Ashcroft In America podcast: my interview with Robby Mook

Robby Mook was Hillary Clinton’s 2016 campaign manager, securing more votes than for any other candidate in presidential election history other than Barack Obama. I caught up with him at his new perch at Harvard University to talk about Russian interference, fake news, what Hillary was like as a candidate, the prospects for a second Trump term and what Democrats need to do to prevent it.

Listen to PodCast …

The People and President Trump: One year on

Last week I wrote about how American voters – particularly the ones who supported Donald Trump last November – thought he was doing a year after they elected him to the White House. (You can hear them in their own words in the latest Ashcroft In America podcast). My new polling on how Americans see their President and some of the controversies that surround him completes the picture.

Despite the perpetual furore that surrounds President Trump, the vast majority of those who voted for him remain happy with their decision. Those who chose him positively, rather than as the lesser of two evils, are especially sure they made the right choice. On the other side of the equation, so are those who voted for Hillary Clinton. Not surprisingly, then, the country remains sharply divided as to the merits of its leader – a division that could hardly be missed when we asked our 13,500 respondents what word or phrase first came to mind when they thought of him.

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Untold story: the parents who lost all four sons in the First World War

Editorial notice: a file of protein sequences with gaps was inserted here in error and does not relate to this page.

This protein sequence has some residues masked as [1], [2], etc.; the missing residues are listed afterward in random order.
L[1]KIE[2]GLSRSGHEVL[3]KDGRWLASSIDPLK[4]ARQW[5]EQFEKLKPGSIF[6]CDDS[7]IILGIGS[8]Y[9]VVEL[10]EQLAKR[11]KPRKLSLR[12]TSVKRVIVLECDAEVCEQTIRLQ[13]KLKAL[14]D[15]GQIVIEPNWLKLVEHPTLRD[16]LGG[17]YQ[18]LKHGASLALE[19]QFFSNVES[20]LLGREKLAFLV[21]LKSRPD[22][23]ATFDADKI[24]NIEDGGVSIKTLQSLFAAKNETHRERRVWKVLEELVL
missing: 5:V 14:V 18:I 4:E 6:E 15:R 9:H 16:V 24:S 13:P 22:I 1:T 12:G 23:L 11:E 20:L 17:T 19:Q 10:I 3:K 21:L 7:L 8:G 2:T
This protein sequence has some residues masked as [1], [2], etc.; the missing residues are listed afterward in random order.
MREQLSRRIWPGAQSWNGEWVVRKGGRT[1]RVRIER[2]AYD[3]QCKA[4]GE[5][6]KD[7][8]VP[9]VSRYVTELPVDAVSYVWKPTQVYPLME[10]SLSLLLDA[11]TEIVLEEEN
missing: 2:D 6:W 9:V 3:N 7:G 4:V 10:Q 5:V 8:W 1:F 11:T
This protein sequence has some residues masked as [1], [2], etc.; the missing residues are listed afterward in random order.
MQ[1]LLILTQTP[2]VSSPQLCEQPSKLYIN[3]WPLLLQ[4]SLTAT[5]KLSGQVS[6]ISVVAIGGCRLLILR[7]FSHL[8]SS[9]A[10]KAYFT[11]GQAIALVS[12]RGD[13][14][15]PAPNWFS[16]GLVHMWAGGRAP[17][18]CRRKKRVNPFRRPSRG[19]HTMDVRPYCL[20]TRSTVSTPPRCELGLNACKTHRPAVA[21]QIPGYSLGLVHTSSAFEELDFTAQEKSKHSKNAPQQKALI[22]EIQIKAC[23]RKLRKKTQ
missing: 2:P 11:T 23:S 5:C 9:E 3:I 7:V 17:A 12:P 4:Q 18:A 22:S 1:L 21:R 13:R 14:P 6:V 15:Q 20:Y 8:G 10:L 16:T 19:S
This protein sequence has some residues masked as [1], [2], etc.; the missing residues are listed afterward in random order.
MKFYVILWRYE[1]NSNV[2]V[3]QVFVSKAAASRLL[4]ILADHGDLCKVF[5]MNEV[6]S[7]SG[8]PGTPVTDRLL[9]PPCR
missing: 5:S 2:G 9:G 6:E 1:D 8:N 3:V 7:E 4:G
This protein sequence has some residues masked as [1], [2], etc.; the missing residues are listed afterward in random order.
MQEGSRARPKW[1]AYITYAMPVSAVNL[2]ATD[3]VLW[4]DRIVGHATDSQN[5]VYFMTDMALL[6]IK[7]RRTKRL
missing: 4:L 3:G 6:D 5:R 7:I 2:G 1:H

First published in the Telegraph Magazine on Saturday 11 November 2017.

In 1914, four brothers went to fight in the First World War. None came home. Here, to mark Armistice Day, 
Michael Ashcroft tells the heartbreaking story of the gallantry and sacrifice of one Scottish family.

On a grey March evening nearly 100 years ago, close to a sunken road in the Somme valley, Acting Lieutenant Colonel William Herbert Anderson – or Bertie, as he was affectionately known to his family and friends – led his men the only way he knew how: from the front. (more…)

Brexit poll: Voters think EU aims to punish Britain

Voters are losing confidence that the government will be able to secure a good Brexit deal for Britain, according to my latest survey. The poll, conducted this week, also finds that most think the EU’s objective is to punish Britain and stop other countries leaving, and that Remain and Leave voters have different priorities for the UK’s post-Brexit relationship with EU countries.

With talks once again underway in Brussels, my research shows that both Remain and Leave voters are less sure about the prospect of a good outcome than they were before the general election. In March, before the election was called, I asked voters to say how confident they were that Theresa May and her team would be able to negotiate a good deal on a scale from zero (no confidence at all) to 100 (total confidence).